The group had decided to split into two groups of two to tackle this particular section of the gorge - one group was to continue along the Z-Bend section of the gorge with floatpacks (as there was no way to continue walking along the ledges along this section), whereas the other group was to walk to the next food drop and rejoin the other two at 4-Ways. I decided to take the 'dry route' and head inland predominantly because of all the sensitive electronic equipment that I was carrying with me.
In order to head up to the food drop, we had to branch off left to walk up a side gorge
just under one kilometre from where we had camped the previous night. It was just a short scramble up some scree, past a commercial abseiling group, through a narrow cut in the rocks with sheer walls on both sides and up a stairwell that lay at the end. The track then lead down to a junction, where we found a signpost that stated that the route that we had just taken was aptly called the 'Gorge Trail
' and was 2 kilometres long (2km to return to the crossroads, and 2.6km to return to the carpark). The two hour estimate that was given seemed very conservative though, especially considering that we had only taken 15 minutes to climb up.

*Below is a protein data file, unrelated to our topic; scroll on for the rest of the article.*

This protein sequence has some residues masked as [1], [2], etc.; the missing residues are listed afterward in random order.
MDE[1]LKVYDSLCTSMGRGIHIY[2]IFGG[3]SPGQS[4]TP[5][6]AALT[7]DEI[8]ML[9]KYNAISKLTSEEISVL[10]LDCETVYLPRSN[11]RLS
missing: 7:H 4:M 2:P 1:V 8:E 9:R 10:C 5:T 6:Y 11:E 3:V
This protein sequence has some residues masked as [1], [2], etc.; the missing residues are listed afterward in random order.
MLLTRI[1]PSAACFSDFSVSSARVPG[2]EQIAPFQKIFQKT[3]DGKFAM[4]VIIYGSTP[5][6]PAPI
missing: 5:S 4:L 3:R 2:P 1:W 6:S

I turned right at the junction to head over to the Z-Bend Lookout, and found a fairly large slab that had the fossilised tracks of an Eurypterid (Order: Eurypterida
) imprinted into it. The Eurypterids, also known as Sea Scorpions (a misnomer considering that they were not true scorpions, nor did they all come from the sea), are an extinct group of arthropods and are known to be one the earliest land dwellers (late Permian - 460 to 248 million years ago). They are thought to have been amphibious and likely caused fossilised tracks (like the one that was imprinted in the slab) when moving from one pool to another.Eurypterid tracks fossilised in the sandstone
Just beyond the slab was the viewpoint - a fenced area that showcased the impressive 180 degree bend of the canyon, a bend caused by 'joints' that intersected each other in the sandstone. The river generally follows a path that leads in roughly the same direction by following these 'joints', the path of least resistance if you will; but when two of these 'joints' intersect, the river can abruptly change direction and follow a joint that runs perpendicular to the one that it was previously on.